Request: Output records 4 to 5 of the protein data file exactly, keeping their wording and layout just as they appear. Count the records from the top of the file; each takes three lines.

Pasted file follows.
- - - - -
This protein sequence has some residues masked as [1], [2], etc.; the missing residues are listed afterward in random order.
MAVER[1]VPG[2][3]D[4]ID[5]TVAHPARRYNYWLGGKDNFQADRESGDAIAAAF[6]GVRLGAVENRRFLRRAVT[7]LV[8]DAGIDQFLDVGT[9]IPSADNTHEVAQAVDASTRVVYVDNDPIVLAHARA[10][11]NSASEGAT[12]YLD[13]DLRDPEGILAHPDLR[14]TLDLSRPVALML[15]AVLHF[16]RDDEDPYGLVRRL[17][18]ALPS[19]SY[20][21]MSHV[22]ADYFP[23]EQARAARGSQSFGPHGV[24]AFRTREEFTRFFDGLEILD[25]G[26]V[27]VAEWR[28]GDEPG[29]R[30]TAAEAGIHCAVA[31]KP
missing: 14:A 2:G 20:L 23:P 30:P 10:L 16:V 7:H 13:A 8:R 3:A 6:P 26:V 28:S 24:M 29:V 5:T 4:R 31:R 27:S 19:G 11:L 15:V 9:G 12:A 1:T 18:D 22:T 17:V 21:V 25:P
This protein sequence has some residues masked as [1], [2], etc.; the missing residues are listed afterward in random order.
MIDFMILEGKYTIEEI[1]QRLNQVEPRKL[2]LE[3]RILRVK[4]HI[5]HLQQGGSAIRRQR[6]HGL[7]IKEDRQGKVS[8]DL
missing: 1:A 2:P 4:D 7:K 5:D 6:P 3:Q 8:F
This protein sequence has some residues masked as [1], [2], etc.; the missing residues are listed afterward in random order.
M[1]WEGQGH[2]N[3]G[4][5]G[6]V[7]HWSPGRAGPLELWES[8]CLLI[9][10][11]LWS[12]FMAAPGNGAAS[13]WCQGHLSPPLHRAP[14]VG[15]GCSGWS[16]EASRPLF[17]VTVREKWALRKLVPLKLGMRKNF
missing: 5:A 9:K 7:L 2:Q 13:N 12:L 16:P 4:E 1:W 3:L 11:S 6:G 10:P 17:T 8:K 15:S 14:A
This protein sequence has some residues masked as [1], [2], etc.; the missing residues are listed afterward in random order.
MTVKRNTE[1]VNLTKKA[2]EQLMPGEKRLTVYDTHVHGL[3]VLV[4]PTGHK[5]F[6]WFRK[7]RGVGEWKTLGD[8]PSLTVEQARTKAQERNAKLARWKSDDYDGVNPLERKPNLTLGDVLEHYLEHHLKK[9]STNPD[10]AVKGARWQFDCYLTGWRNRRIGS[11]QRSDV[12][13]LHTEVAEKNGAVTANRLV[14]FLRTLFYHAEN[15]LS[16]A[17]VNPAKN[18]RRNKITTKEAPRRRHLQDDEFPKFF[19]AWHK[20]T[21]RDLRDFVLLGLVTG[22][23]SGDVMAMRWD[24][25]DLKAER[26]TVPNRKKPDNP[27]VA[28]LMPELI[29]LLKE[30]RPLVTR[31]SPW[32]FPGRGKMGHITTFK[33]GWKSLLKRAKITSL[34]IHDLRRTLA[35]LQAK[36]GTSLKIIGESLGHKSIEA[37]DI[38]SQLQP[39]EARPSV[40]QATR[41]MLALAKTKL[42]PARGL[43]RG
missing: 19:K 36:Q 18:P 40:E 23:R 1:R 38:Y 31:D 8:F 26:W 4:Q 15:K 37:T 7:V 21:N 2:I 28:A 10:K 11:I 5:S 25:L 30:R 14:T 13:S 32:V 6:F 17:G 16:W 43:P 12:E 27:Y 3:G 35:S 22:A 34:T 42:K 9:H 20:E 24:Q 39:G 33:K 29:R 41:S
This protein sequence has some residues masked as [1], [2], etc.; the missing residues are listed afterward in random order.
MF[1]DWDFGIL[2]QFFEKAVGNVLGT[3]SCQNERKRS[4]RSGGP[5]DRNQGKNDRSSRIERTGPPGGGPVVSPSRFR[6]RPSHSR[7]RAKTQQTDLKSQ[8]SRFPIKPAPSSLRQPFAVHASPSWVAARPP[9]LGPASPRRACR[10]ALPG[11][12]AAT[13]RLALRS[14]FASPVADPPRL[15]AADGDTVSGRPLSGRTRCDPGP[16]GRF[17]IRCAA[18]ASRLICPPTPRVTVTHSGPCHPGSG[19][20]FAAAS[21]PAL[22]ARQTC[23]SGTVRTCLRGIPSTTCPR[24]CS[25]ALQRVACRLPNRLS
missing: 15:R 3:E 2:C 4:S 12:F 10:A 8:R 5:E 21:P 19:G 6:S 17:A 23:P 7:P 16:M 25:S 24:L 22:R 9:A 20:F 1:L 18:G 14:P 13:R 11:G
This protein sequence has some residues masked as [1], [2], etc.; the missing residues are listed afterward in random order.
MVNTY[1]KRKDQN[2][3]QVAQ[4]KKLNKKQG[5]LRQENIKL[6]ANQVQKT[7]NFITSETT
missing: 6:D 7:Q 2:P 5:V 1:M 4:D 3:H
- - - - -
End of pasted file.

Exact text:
This protein sequence has some residues masked as [1], [2], etc.; the missing residues are listed afterward in random order.
MTVKRNTE[1]VNLTKKA[2]EQLMPGEKRLTVYDTHVHGL[3]VLV[4]PTGHK[5]F[6]WFRK[7]RGVGEWKTLGD[8]PSLTVEQARTKAQERNAKLARWKSDDYDGVNPLERKPNLTLGDVLEHYLEHHLKK[9]STNPD[10]AVKGARWQFDCYLTGWRNRRIGS[11]QRSDV[12][13]LHTEVAEKNGAVTANRLV[14]FLRTLFYHAEN[15]LS[16]A[17]VNPAKN[18]RRNKITTKEAPRRRHLQDDEFPKFF[19]AWHK[20]T[21]RDLRDFVLLGLVTG[22][23]SGDVMAMRWD[24][25]DLKAER[26]TVPNRKKPDNP[27]VA[28]LMPELI[29]LLKE[30]RPLVTR[31]SPW[32]FPGRGKMGHITTFK[33]GWKSLLKRAKITSL[34]IHDLRRTLA[35]LQAK[36]GTSLKIIGESLGHKSIEA[37]DI[38]SQLQP[39]EARPSV[40]QATR[41]MLALAKTKL[42]PARGL[43]RG
missing: 19:K 36:Q 18:P 40:E 23:R 1:R 38:Y 31:D 8:F 26:W 4:Q 15:K 37:T 7:V 21:N 2:I 28:A 10:K 11:I 5:S 25:L 30:R 14:T 13:S 32:V 6:F 17:G 16:W 43:P 12:E 27:Y 3:G 35:S 22:A 34:T 42:K 9:H 20:E 24:Q 39:G 33:K 29:R 41:S
This protein sequence has some residues masked as [1], [2], etc.; the missing residues are listed afterward in random order.
MF[1]DWDFGIL[2]QFFEKAVGNVLGT[3]SCQNERKRS[4]RSGGP[5]DRNQGKNDRSSRIERTGPPGGGPVVSPSRFR[6]RPSHSR[7]RAKTQQTDLKSQ[8]SRFPIKPAPSSLRQPFAVHASPSWVAARPP[9]LGPASPRRACR[10]ALPG[11][12]AAT[13]RLALRS[14]FASPVADPPRL[15]AADGDTVSGRPLSGRTRCDPGP[16]GRF[17]IRCAA[18]ASRLICPPTPRVTVTHSGPCHPGSG[19][20]FAAAS[21]PAL[22]ARQTC[23]SGTVRTCLRGIPSTTCPR[24]CS[25]ALQRVACRLPNRLS
missing: 15:R 3:E 2:C 4:S 12:F 10:A 8:R 5:E 21:P 19:G 6:S 17:A 23:P 7:P 16:M 25:S 24:L 22:R 9:A 20:F 1:L 18:G 14:P 13:R 11:G